2. I posted this in the Waterman forum as a response to someone who was concerned about brassing on his celluloid bodied pen clip. I thought it might be of use to the entire forum. So I post it here. Home plating is not difficult. The hardest part is the surface preparation of the metal before the plating. Before you get started, mask any areas which you are NOT plating. It protects those other parts from physical abrasion and chemical attack. Step 1, get it smooth, often that rolled gold finish has a sharp edge and the underlying brass is intentionally rough, to enhance adhesion of the rolled gold to the brash. Polish it all until it is equally smooth, and no apparent transitions from where the rolled gold remains, and where it has worn/torn away. Step 1b, if any original engraving was obliterated during the polishing phase, restore it. There are two general families of engraving. The first is machine or displacement engraving (stamping, rolled imprint, diamond stylus) which pushes the metal out of the way (like a bulldozer) but does not remove it. The second is classical chisel style engraving, which actually carves metal away. The latter type is seen in some of the precious metal bodied pens which have artful hand engraving on them. Step 2, clean, I mean super meticulously clean, with the masked off parts safely covered, get them visually clean, then don latex gloves, get out alcohol wipes, then wipe the surface down (you are about to plate) to remove any oils your skin put on the metal. Residual oils can interfere with the plating process. Rinse the surface with distilled water to remove any trace of what was left behind by the alcohol wipes. Step 3, Plate, basic gold kits are less than $100, and you can buy the replacement "plating solution" for about half that price. In your application, you will likely want "brush plating solution" as versus "dip solutions" which require immersion. My photos below are using the dip method. Step 3b, rinse, rinse rinse, rinse all of that plating chemical off your pen. It may affect color or other characteristics if left in place. Step 4, With a jewelry cleaning cloth, buff aggressively, the initial finish after plating will look rough and discolored. Only with buffing will your initial horror abate. The underlying brass contaminates the solutions and places a layer of rough dark copper on the surface (you will believe something went horribly wrong with your plating). Did I mention buff with a jeweler's cloth, yes, I meant it. Step 5, Admire. Below is an example of a practice piece which was only lightly cleaned, there was no pre-plate polishing (no Step 1 was performed, for test reasons, I wanted to evaluate adhesion with poor surface preparation). Then the part was plated for about 30 minutes (at 140 degrees F) and the plating solution was carefully rinsed away, so it would not chemically attack the other parts over time. It was buffed with a jewelers cloth. Pictures: Before Plating, During Plating, After Plating. Once again, this was initially a parts pen purchased for $53 to do cruel experiments on, pity it not. Note the extensive Brassing in the Before picture (the first picture). Due to the lack of surface polishing before the plating, you can see a change in smoothness in the plated areas, as that area was rough brass instead of the glossy rolled gold. This is to be expected if you skip the surface polish stage prior to plating.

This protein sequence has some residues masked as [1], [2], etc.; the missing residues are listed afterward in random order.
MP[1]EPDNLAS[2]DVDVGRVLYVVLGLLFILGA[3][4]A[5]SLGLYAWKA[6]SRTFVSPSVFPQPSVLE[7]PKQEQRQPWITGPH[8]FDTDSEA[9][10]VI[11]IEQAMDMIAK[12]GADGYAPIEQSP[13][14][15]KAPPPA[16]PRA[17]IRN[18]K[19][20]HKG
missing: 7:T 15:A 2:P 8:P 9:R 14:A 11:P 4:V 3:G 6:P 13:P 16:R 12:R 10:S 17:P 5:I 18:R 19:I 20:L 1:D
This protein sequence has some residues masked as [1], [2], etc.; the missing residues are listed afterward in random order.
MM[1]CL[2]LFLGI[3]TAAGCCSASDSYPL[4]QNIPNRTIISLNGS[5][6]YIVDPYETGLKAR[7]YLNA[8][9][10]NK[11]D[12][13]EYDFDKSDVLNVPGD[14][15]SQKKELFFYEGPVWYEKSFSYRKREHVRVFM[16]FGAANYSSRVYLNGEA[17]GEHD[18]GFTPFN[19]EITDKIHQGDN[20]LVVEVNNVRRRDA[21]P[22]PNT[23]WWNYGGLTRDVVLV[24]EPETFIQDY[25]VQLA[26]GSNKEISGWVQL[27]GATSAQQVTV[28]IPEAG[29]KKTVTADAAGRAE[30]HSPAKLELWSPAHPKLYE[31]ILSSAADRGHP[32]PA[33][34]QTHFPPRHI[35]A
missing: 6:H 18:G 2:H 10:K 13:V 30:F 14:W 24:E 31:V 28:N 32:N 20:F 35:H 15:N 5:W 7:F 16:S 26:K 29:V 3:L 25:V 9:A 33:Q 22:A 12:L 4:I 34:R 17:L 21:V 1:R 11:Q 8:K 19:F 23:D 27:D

3. I noticed the following disclaimer in the box of my Sailor 1911 Black Luster (sic) pen and would like comments, please. Are they just covering themselves, like Montblanc? I don't think that 'standard' inks like Diamine; Pelikan 4001; Waterman; Quink and Sheaffer Skrip would do any harm whatsoever, so just wanted the opinion of you lot out there. I can see their point but one might avoid certain inks in some pens anyway. No need to mention names!
  4. Check this... http://zobeid.zapto.org/image/pens/bexley_clip.jpg That's what the pocket clip on my Bexley "America the Beautiful" looks like now. It sure didn't look like that when it was new! I understand that thin platings do wear off, and supposedly "brassing adds character", but... This pen isn't all that many years old, hasn't been used all that hard, nor polished excessively. It almost seems as though the plating is just... evaporating? What gives? BTW, this was the model with "rose gold" plated trim, which also includes the cap bands.